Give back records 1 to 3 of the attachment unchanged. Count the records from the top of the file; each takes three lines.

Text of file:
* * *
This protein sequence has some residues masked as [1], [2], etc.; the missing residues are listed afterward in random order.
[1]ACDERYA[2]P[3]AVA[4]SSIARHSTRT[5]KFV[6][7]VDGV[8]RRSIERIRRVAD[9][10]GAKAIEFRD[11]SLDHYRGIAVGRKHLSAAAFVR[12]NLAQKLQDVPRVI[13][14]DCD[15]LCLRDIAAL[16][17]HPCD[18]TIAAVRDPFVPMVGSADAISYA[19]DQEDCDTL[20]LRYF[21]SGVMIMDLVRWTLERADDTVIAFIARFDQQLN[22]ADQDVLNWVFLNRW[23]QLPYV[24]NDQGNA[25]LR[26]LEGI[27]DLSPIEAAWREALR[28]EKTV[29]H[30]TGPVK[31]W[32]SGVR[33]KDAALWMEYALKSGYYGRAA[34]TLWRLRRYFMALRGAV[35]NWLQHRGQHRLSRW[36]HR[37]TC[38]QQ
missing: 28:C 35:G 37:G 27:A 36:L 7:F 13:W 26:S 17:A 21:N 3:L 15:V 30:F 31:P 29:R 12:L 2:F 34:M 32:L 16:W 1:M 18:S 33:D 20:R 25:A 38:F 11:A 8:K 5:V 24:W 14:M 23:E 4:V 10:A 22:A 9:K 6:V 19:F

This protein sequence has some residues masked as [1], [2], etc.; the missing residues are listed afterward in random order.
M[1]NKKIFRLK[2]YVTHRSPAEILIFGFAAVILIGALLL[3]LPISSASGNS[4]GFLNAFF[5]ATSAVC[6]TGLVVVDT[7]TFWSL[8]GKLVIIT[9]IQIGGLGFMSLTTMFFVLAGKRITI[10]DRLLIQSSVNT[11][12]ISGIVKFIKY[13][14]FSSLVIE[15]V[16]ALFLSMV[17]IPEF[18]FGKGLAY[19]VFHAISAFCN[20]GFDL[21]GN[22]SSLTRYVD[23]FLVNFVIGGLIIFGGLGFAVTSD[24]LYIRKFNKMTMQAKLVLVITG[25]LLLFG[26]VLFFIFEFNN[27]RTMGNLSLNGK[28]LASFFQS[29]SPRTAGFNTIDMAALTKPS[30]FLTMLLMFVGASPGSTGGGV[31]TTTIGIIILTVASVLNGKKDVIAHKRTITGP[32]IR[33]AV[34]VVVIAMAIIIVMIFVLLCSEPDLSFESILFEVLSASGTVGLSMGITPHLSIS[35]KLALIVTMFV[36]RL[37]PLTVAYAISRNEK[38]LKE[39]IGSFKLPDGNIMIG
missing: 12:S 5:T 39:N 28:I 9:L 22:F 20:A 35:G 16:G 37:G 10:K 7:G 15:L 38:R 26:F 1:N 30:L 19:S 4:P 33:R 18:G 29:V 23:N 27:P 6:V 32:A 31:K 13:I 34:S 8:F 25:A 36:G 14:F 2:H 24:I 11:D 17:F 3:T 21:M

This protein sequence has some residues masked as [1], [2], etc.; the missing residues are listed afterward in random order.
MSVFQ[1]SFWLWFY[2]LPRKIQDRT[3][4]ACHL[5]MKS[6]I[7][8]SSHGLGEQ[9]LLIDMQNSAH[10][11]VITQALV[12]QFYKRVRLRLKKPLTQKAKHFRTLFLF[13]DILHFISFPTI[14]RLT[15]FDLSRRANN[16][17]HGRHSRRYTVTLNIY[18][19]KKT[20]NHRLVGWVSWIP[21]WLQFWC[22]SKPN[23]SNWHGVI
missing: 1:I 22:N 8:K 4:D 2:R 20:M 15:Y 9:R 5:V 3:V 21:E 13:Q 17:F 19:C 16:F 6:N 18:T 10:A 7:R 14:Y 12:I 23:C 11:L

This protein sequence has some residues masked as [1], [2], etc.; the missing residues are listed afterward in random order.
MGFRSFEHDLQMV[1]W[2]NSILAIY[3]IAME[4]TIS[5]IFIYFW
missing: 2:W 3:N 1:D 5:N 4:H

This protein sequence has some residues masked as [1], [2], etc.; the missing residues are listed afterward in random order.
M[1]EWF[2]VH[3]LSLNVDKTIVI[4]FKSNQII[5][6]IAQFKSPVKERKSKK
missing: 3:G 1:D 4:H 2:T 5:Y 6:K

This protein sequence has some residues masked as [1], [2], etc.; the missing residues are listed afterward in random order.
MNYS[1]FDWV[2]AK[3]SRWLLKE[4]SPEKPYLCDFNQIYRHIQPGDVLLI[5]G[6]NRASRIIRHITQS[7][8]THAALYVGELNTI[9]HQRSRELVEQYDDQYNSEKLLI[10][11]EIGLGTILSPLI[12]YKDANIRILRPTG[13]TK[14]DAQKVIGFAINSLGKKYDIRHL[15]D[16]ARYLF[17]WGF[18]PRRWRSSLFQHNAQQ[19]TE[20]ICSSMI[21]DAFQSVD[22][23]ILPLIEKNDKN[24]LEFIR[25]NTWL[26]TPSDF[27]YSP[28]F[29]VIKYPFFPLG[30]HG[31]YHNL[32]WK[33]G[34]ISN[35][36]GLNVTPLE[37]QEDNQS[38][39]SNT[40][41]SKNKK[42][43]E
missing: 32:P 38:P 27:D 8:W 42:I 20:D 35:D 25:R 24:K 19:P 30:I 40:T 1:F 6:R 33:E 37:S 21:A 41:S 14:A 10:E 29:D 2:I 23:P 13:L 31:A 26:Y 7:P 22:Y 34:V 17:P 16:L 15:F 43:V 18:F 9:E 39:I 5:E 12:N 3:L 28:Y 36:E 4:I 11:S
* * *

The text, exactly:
This protein sequence has some residues masked as [1], [2], etc.; the missing residues are listed afterward in random order.
[1]ACDERYA[2]P[3]AVA[4]SSIARHSTRT[5]KFV[6][7]VDGV[8]RRSIERIRRVAD[9][10]GAKAIEFRD[11]SLDHYRGIAVGRKHLSAAAFVR[12]NLAQKLQDVPRVI[13][14]DCD[15]LCLRDIAAL[16][17]HPCD[18]TIAAVRDPFVPMVGSADAISYA[19]DQEDCDTL[20]LRYF[21]SGVMIMDLVRWTLERADDTVIAFIARFDQQLN[22]ADQDVLNWVFLNRW[23]QLPYV[24]NDQGNA[25]LR[26]LEGI[27]DLSPIEAAWREALR[28]EKTV[29]H[30]TGPVK[31]W[32]SGVR[33]KDAALWMEYALKSGYYGRAA[34]TLWRLRRYFMALRGAV[35]NWLQHRGQHRLSRW[36]HR[37]TC[38]QQ
missing: 28:C 35:G 37:G 27:A 36:L 7:F 13:W 26:S 17:A 21:N 3:L 15:V 30:F 31:P 29:R 12:L 2:F 34:M 32:L 16:W 1:M 18:S 33:D 20:R 25:A 38:F 11:A 8:K 5:V 24:W 14:M 23:E 4:V 10:A 22:A 9:K 6:V 19:F

This protein sequence has some residues masked as [1], [2], etc.; the missing residues are listed afterward in random order.
M[1]NKKIFRLK[2]YVTHRSPAEILIFGFAAVILIGALLL[3]LPISSASGNS[4]GFLNAFF[5]ATSAVC[6]TGLVVVDT[7]TFWSL[8]GKLVIIT[9]IQIGGLGFMSLTTMFFVLAGKRITI[10]DRLLIQSSVNT[11][12]ISGIVKFIKY[13][14]FSSLVIE[15]V[16]ALFLSMV[17]IPEF[18]FGKGLAY[19]VFHAISAFCN[20]GFDL[21]GN[22]SSLTRYVD[23]FLVNFVIGGLIIFGGLGFAVTSD[24]LYIRKFNKMTMQAKLVLVITG[25]LLLFG[26]VLFFIFEFNN[27]RTMGNLSLNGK[28]LASFFQS[29]SPRTAGFNTIDMAALTKPS[30]FLTMLLMFVGASPGSTGGGV[31]TTTIGIIILTVASVLNGKKDVIAHKRTITGP[32]IR[33]AV[34]VVVIAMAIIIVMIFVLLCSEPDLSFESILFEVLSASGTVGLSMGITPHLSIS[35]KLALIVTMFV[36]RL[37]PLTVAYAISRNEK[38]LKE[39]IGSFKLPDGNIMIG
missing: 12:S 5:T 39:N 28:I 9:L 22:F 20:A 35:G 16:G 37:G 10:K 7:G 15:L 38:R 26:F 1:N 30:L 19:S 4:P 33:R 18:G 29:V 23:N 27:P 6:V 32:A 31:K 13:I 34:S 8:F 25:A 36:G 14:F 2:H 24:I 11:D 17:F 3:T 21:M

This protein sequence has some residues masked as [1], [2], etc.; the missing residues are listed afterward in random order.
MSVFQ[1]SFWLWFY[2]LPRKIQDRT[3][4]ACHL[5]MKS[6]I[7][8]SSHGLGEQ[9]LLIDMQNSAH[10][11]VITQALV[12]QFYKRVRLRLKKPLTQKAKHFRTLFLF[13]DILHFISFPTI[14]RLT[15]FDLSRRANN[16][17]HGRHSRRYTVTLNIY[18][19]KKT[20]NHRLVGWVSWIP[21]WLQFWC[22]SKPN[23]SNWHGVI
missing: 1:I 22:N 8:K 4:D 2:R 20:M 15:Y 9:R 5:V 3:V 21:E 13:Q 17:F 19:C 16:F 6:N 18:T 10:A 7:R 14:Y 12:I 23:C 11:L